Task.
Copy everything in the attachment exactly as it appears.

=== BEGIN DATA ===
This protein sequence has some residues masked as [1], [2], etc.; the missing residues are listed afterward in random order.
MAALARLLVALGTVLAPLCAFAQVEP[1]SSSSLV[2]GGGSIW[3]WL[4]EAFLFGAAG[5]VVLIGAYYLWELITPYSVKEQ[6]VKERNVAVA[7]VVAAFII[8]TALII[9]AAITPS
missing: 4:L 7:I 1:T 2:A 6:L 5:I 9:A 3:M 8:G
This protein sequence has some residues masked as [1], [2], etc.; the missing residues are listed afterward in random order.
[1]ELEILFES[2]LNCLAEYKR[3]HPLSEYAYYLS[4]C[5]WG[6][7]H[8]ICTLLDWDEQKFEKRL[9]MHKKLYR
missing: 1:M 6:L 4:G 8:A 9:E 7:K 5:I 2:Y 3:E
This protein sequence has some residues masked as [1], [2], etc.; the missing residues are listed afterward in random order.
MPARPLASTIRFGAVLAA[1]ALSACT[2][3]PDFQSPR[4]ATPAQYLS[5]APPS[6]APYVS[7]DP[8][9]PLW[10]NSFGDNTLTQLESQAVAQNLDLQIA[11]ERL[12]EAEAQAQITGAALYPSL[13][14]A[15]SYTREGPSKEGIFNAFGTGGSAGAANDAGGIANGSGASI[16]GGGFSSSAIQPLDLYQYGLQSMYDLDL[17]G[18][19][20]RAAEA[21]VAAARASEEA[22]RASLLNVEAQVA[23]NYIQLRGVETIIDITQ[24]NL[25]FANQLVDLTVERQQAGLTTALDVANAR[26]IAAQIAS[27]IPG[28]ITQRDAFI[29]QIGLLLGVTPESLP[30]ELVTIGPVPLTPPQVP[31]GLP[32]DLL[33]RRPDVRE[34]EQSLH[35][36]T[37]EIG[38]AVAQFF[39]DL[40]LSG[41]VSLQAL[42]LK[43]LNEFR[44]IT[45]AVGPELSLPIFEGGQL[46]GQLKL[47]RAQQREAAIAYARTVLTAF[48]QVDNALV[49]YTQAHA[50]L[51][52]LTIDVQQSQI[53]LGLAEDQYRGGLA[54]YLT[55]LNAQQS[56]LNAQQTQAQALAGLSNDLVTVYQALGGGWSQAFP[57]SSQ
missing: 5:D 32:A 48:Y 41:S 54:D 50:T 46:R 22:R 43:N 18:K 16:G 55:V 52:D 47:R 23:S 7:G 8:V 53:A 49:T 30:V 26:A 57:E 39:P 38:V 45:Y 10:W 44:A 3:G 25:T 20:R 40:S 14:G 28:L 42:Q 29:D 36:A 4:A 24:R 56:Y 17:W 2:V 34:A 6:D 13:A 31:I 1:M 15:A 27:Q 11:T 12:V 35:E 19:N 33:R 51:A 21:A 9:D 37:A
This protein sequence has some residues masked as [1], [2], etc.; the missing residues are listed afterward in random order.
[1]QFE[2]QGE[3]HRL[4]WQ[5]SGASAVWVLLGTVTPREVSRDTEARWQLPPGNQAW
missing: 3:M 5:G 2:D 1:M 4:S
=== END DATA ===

This protein sequence has some residues masked as [1], [2], etc.; the missing residues are listed afterward in random order.
MAALARLLVALGTVLAPLCAFAQVEP[1]SSSSLV[2]GGGSIW[3]WL[4]EAFLFGAAG[5]VVLIGAYYLWELITPYSVKEQ[6]VKERNVAVA[7]VVAAFII[8]TALII[9]AAITPS
missing: 4:L 7:I 1:T 2:A 6:L 5:I 9:A 3:M 8:G
This protein sequence has some residues masked as [1], [2], etc.; the missing residues are listed afterward in random order.
[1]ELEILFES[2]LNCLAEYKR[3]HPLSEYAYYLS[4]C[5]WG[6][7]H[8]ICTLLDWDEQKFEKRL[9]MHKKLYR
missing: 1:M 6:L 4:G 8:A 9:E 7:K 5:I 2:Y 3:E
This protein sequence has some residues masked as [1], [2], etc.; the missing residues are listed afterward in random order.
MPARPLASTIRFGAVLAA[1]ALSACT[2][3]PDFQSPR[4]ATPAQYLS[5]APPS[6]APYVS[7]DP[8][9]PLW[10]NSFGDNTLTQLESQAVAQNLDLQIA[11]ERL[12]EAEAQAQITGAALYPSL[13][14]A[15]SYTREGPSKEGIFNAFGTGGSAGAANDAGGIANGSGASI[16]GGGFSSSAIQPLDLYQYGLQSMYDLDL[17]G[18][19][20]RAAEA[21]VAAARASEEA[22]RASLLNVEAQVA[23]NYIQLRGVETIIDITQ[24]NL[25]FANQLVDLTVERQQAGLTTALDVANAR[26]IAAQIAS[27]IPG[28]ITQRDAFI[29]QIGLLLGVTPESLP[30]ELVTIGPVPLTPPQVP[31]GLP[32]DLL[33]RRPDVRE[34]EQSLH[35][36]T[37]EIG[38]AVAQFF[39]DL[40]LSG[41]VSLQAL[42]LK[43]LNEFR[44]IT[45]AVGPELSLPIFEGGQL[46]GQLKL[47]RAQQREAAIAYARTVLTAF[48]QVDNALV[49]YTQAHA[50]L[51][52]LTIDVQQSQI[53]LGLAEDQYRGGLA[54]YLT[55]LNAQQS[56]LNAQQTQAQALAGLSNDLVTVYQALGGGWSQAFP[57]SSQ
missing: 5:D 32:A 48:Y 41:S 54:D 50:T 46:R 22:R 43:N 18:K 16:G 55:V 52:D 47:R 23:S 7:G 8:V 53:A 49:T 30:V 26:A 57:E 39:P 38:V 45:Y 10:W 44:A 3:G 25:T 20:R 40:S 14:G 28:L 42:Q 29:D 36:A 4:A 24:R 56:Y 17:W 2:V 34:A 6:D 13:A 31:I 1:M 15:A 27:Q 11:T 12:V 35:E 19:N 33:R 51:A 21:A 9:D 37:A
This protein sequence has some residues masked as [1], [2], etc.; the missing residues are listed afterward in random order.
[1]QFE[2]QGE[3]HRL[4]WQ[5]SGASAVWVLLGTVTPREVSRDTEARWQLPPGNQAW
missing: 3:M 5:G 2:D 1:M 4:S